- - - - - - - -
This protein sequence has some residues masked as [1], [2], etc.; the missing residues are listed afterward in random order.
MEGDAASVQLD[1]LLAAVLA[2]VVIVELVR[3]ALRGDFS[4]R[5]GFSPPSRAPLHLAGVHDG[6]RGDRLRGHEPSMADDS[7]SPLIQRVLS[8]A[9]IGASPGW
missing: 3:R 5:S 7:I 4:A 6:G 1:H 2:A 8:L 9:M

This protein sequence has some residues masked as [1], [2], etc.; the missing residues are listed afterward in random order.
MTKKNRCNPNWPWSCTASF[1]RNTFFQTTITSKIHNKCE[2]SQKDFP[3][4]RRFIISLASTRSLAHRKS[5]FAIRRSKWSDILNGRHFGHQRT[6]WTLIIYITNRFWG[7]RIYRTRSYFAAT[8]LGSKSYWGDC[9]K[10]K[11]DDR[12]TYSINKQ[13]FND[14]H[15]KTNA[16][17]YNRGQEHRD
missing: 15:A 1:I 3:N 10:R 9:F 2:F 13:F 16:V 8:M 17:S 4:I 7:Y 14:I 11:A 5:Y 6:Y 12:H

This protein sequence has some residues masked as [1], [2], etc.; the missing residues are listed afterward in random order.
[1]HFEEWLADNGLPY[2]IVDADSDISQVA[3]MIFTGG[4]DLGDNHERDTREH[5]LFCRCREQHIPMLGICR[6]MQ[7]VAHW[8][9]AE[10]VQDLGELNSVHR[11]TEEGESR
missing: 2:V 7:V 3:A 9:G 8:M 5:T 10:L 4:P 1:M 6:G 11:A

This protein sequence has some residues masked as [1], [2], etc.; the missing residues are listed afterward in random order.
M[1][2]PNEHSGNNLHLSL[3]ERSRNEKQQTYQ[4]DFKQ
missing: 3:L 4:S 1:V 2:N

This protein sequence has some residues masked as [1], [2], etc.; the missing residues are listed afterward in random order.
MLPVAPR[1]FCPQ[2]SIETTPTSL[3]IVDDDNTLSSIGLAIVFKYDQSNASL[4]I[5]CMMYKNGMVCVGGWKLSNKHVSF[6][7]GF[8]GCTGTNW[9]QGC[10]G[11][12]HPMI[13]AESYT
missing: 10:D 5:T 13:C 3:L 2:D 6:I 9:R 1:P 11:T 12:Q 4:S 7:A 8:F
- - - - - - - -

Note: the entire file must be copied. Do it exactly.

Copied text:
This protein sequence has some residues masked as [1], [2], etc.; the missing residues are listed afterward in random order.
MEGDAASVQLD[1]LLAAVLA[2]VVIVELVR[3]ALRGDFS[4]R[5]GFSPPSRAPLHLAGVHDG[6]RGDRLRGHEPSMADDS[7]SPLIQRVLS[8]A[9]IGASPGW
missing: 3:R 5:S 7:I 4:A 6:G 1:H 2:A 8:L 9:M

This protein sequence has some residues masked as [1], [2], etc.; the missing residues are listed afterward in random order.
MTKKNRCNPNWPWSCTASF[1]RNTFFQTTITSKIHNKCE[2]SQKDFP[3][4]RRFIISLASTRSLAHRKS[5]FAIRRSKWSDILNGRHFGHQRT[6]WTLIIYITNRFWG[7]RIYRTRSYFAAT[8]LGSKSYWGDC[9]K[10]K[11]DDR[12]TYSINKQ[13]FND[14]H[15]KTNA[16][17]YNRGQEHRD
missing: 15:A 1:I 3:N 10:R 9:F 2:F 13:F 16:V 8:M 17:S 4:I 7:Y 14:I 11:A 5:Y 6:Y 12:H

This protein sequence has some residues masked as [1], [2], etc.; the missing residues are listed afterward in random order.
[1]HFEEWLADNGLPY[2]IVDADSDISQVA[3]MIFTGG[4]DLGDNHERDTREH[5]LFCRCREQHIPMLGICR[6]MQ[7]VAHW[8][9]AE[10]VQDLGELNSVHR[11]TEEGESR
missing: 2:V 7:V 3:A 9:G 8:M 5:T 10:L 4:P 1:M 6:G 11:A

This protein sequence has some residues masked as [1], [2], etc.; the missing residues are listed afterward in random order.
M[1][2]PNEHSGNNLHLSL[3]ERSRNEKQQTYQ[4]DFKQ
missing: 3:L 4:S 1:V 2:N

This protein sequence has some residues masked as [1], [2], etc.; the missing residues are listed afterward in random order.
MLPVAPR[1]FCPQ[2]SIETTPTSL[3]IVDDDNTLSSIGLAIVFKYDQSNASL[4]I[5]CMMYKNGMVCVGGWKLSNKHVSF[6][7]GF[8]GCTGTNW[9]QGC[10]G[11][12]HPMI[13]AESYT
missing: 10:D 5:T 13:C 3:L 2:D 6:I 9:R 1:P 11:T 12:Q 4:S 7:A 8:F